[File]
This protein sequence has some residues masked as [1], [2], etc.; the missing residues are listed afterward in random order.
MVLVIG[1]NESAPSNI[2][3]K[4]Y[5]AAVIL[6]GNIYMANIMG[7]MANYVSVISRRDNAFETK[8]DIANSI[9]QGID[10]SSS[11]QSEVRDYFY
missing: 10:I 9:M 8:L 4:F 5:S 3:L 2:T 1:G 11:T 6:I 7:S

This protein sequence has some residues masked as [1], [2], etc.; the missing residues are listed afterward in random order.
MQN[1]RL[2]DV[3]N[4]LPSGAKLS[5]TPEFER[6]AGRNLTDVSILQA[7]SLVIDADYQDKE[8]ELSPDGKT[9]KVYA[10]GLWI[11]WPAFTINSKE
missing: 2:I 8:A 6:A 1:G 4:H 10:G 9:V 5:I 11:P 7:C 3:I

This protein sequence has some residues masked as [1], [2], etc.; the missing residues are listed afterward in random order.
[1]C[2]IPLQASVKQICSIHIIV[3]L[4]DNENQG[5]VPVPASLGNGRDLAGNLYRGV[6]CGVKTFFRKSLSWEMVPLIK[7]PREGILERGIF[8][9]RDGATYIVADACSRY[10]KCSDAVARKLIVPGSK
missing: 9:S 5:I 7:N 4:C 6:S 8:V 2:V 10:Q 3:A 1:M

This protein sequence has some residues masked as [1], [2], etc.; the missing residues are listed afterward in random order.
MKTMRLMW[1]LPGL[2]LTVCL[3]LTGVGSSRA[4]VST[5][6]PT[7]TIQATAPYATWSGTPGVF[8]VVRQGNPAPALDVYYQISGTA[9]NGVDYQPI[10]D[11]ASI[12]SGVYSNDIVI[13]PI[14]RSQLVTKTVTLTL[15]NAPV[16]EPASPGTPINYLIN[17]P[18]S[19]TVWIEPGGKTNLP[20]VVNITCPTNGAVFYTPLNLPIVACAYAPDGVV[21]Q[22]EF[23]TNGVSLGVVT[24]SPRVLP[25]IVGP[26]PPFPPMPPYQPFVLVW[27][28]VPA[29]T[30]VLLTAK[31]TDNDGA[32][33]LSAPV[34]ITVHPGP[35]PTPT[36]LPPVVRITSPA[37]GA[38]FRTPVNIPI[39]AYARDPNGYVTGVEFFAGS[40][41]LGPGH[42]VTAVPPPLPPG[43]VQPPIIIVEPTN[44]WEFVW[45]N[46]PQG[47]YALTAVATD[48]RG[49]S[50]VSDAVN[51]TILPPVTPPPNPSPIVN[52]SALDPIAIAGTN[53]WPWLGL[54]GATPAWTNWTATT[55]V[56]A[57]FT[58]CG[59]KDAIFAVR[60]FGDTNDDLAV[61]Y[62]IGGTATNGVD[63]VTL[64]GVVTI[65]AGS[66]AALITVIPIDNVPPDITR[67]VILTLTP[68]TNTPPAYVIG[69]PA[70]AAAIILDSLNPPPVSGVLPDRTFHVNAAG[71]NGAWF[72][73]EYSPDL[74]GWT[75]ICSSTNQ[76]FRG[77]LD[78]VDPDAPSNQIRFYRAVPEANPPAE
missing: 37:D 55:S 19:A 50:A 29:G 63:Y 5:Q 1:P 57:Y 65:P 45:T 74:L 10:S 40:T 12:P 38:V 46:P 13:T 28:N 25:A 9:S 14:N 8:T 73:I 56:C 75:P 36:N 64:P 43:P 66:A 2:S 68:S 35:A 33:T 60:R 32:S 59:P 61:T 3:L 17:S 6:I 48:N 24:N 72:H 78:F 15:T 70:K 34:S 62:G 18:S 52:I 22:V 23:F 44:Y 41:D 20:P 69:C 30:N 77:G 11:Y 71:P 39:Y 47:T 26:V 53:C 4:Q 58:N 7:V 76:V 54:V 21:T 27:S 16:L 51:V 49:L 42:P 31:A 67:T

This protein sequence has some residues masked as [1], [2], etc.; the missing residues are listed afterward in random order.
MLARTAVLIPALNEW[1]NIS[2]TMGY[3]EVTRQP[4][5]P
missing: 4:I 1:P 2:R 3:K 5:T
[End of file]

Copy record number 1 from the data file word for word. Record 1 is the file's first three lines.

This protein sequence has some residues masked as [1], [2], etc.; the missing residues are listed afterward in random order.
MVLVIG[1]NESAPSNI[2][3]K[4]Y[5]AAVIL[6]GNIYMANIMG[7]MANYVSVISRRDNAFETK[8]DIANSI[9]QGID[10]SSS[11]QSEVRDYFY
missing: 10:I 9:M 8:L 4:F 5:S 3:L 2:T 1:G 11:T 6:I 7:S